So far, so good -- Stiner documented something very interesting about the way that Neandertals exploited marine resources, and that might tell us about Neandertal foraging patterns more generally.
In the face of that old result, it was hard to understand the excitement that accompanied last year's paper by Curtis Marean and colleagues (2007), who found evidence for shellfish exploitation at Pinnacle Point, South Africa. The press reported the result as if there were a shell midden, with abundant evidence for consumption. But actually the number of shells is fairly small -- all the shells from all the layers reported weigh less than a kilogram. That looks similar to the pattern of exploitation that Stiner had reported for the Neandertals at Moscarini, and more or less like the pattern at Vanguard and Gorham's Caves.
Into this context comes the evidence of marine exploitation from Gibraltar. The marine mammals showed up in the faunal list of Finlayson et al. (2006), which along with the web material means that there are no surprises here. But the progression of this story has built upon several recent papers that have placed marine exploitation squarely in the the Pinnacle Point paper, as well as year's giant clam paper and the earlier research by Walter et al. (2000) in Eritrea. That paper included this quote:
Regardless of which hominid species made the tools at Abdur, or at the more tenuously dated sites in South Africa, the pressing question is: what caused such an apparently sudden and widespread coastal marine adaptation by early humans by the last interglacial period? Climate changes leading to hyper-arid conditions in Africa and the Red Sea basin during the penultimate glaciation (150 kyr) and at the peak of the last interglacial may have been severe enough to pressure early humans to migrate from once stable interior habitats to exploit coastal marine habitats for survival. As opposed to shrinking freshwater environments during these times (for example, East African rivers and lakes), human adaptation to marine shoreline environments might have been further influenced by the lack of competition from other terrestrial mammals for coastal marine food resources. It is likely, however, that during extreme hyper-arid conditions marking the peak of the penultimate glaciation, that the Red Sea basin itself was virtually uninhabitable (Walter et al. 2000:69).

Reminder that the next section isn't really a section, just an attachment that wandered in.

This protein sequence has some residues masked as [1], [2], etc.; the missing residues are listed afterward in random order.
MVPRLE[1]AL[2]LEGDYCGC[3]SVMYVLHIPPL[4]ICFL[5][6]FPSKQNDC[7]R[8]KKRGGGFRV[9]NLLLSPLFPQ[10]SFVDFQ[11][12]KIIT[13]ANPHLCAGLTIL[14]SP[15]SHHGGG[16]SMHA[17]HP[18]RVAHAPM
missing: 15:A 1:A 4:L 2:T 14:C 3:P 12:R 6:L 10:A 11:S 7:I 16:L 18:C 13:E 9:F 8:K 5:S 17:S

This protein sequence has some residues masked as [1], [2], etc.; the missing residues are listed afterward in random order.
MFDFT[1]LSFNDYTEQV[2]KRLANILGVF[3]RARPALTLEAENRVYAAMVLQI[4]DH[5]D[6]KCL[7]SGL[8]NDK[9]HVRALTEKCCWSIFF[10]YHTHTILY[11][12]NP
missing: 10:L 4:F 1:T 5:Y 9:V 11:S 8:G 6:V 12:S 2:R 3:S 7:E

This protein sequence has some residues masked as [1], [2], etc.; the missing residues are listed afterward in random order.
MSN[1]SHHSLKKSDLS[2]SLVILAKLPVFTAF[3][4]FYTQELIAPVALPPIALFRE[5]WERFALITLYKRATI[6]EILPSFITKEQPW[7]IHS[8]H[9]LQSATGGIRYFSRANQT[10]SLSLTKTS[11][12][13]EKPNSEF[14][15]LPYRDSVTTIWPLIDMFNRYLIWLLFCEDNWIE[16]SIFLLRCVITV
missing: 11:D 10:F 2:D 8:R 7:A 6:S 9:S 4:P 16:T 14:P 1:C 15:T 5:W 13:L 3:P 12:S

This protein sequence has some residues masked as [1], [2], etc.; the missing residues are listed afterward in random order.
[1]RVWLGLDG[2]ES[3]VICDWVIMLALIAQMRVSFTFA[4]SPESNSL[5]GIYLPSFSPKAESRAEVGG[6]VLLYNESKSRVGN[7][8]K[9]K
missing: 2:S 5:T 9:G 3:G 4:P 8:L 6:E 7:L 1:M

So obviously we need a reminder that Neandertals shared the same marine exploitation patterns as early modern humans. Now Stringer et al. (2008) have provided it: Neandertals were like Africans in that they exploited marine resources. The systematic exploitation at Abdur may be beyond that present at any Neandertal site, but that goes to a question of motives and foraging patterns, certainly not the recognition of marine resources as useful foods. And we must not forget that most of the Pleistocene coast is now far underwater. If people tended to forage according to the Neandertal pattern, not carrying their shellfish far from the point of acquisition, then we should never expect to find evidence of any marine exploitation where the ancient coast was further from a short distance from the present coast. Littoral ecosystems may have been highly valuable to all these ancient humans.
This story parallels the pace of discovery about pigment use. Pinnacle Point is mainly notable for its pigment blocks: